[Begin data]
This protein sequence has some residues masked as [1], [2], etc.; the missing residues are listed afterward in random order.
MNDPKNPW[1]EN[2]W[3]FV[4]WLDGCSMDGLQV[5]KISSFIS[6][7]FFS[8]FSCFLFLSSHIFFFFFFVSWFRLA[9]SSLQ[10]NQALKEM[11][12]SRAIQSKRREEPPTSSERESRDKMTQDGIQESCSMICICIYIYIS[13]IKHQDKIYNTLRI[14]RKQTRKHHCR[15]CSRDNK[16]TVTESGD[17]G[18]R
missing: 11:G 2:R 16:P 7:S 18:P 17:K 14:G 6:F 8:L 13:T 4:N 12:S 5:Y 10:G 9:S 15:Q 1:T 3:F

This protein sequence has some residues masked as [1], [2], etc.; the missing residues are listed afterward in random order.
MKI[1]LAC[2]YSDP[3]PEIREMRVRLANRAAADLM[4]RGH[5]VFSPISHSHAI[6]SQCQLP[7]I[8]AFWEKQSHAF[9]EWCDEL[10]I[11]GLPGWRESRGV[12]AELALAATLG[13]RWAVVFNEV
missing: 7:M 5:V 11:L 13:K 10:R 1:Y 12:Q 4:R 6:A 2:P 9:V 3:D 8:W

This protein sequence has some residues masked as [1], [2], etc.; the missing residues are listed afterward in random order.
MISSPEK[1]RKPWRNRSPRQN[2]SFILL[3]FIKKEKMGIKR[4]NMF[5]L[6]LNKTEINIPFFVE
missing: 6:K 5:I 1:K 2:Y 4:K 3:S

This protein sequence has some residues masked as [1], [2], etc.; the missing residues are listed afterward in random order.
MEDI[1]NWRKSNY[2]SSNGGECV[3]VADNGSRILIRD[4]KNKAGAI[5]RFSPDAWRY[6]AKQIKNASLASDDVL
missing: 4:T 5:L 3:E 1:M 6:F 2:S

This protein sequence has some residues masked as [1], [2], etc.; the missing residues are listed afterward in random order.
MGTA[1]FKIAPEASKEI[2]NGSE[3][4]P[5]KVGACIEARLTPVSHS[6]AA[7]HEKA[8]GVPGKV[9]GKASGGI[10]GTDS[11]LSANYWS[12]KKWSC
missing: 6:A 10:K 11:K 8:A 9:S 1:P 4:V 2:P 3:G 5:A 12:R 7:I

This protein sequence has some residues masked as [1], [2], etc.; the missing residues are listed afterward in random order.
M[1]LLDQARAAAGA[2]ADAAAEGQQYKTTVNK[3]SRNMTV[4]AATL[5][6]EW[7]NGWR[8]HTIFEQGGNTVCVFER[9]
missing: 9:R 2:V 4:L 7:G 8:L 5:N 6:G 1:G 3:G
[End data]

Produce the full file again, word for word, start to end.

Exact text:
This protein sequence has some residues masked as [1], [2], etc.; the missing residues are listed afterward in random order.
MNDPKNPW[1]EN[2]W[3]FV[4]WLDGCSMDGLQV[5]KISSFIS[6][7]FFS[8]FSCFLFLSSHIFFFFFFVSWFRLA[9]SSLQ[10]NQALKEM[11][12]SRAIQSKRREEPPTSSERESRDKMTQDGIQESCSMICICIYIYIS[13]IKHQDKIYNTLRI[14]RKQTRKHHCR[15]CSRDNK[16]TVTESGD[17]G[18]R
missing: 11:G 2:R 16:P 7:S 18:P 17:K 14:G 6:F 8:L 13:T 4:N 12:S 5:Y 10:G 9:S 15:Q 1:T 3:F

This protein sequence has some residues masked as [1], [2], etc.; the missing residues are listed afterward in random order.
MKI[1]LAC[2]YSDP[3]PEIREMRVRLANRAAADLM[4]RGH[5]VFSPISHSHAI[6]SQCQLP[7]I[8]AFWEKQSHAF[9]EWCDEL[10]I[11]GLPGWRESRGV[12]AELALAATLG[13]RWAVVFNEV
missing: 7:M 5:V 11:L 13:K 10:R 1:Y 12:Q 4:R 6:A 2:P 9:V 3:D 8:W

This protein sequence has some residues masked as [1], [2], etc.; the missing residues are listed afterward in random order.
MISSPEK[1]RKPWRNRSPRQN[2]SFILL[3]FIKKEKMGIKR[4]NMF[5]L[6]LNKTEINIPFFVE
missing: 6:K 5:I 1:K 2:Y 4:K 3:S

This protein sequence has some residues masked as [1], [2], etc.; the missing residues are listed afterward in random order.
MEDI[1]NWRKSNY[2]SSNGGECV[3]VADNGSRILIRD[4]KNKAGAI[5]RFSPDAWRY[6]AKQIKNASLASDDVL
missing: 4:T 5:L 3:E 1:M 6:F 2:S

This protein sequence has some residues masked as [1], [2], etc.; the missing residues are listed afterward in random order.
MGTA[1]FKIAPEASKEI[2]NGSE[3][4]P[5]KVGACIEARLTPVSHS[6]AA[7]HEKA[8]GVPGKV[9]GKASGGI[10]GTDS[11]LSANYWS[12]KKWSC
missing: 6:A 10:K 11:K 8:A 9:S 1:P 4:V 2:P 3:G 5:A 12:R 7:I

This protein sequence has some residues masked as [1], [2], etc.; the missing residues are listed afterward in random order.
M[1]LLDQARAAAGA[2]ADAAAEGQQYKTTVNK[3]SRNMTV[4]AATL[5][6]EW[7]NGWR[8]HTIFEQGGNTVCVFER[9]
missing: 9:R 2:V 4:L 7:G 8:L 5:N 6:G 1:G 3:G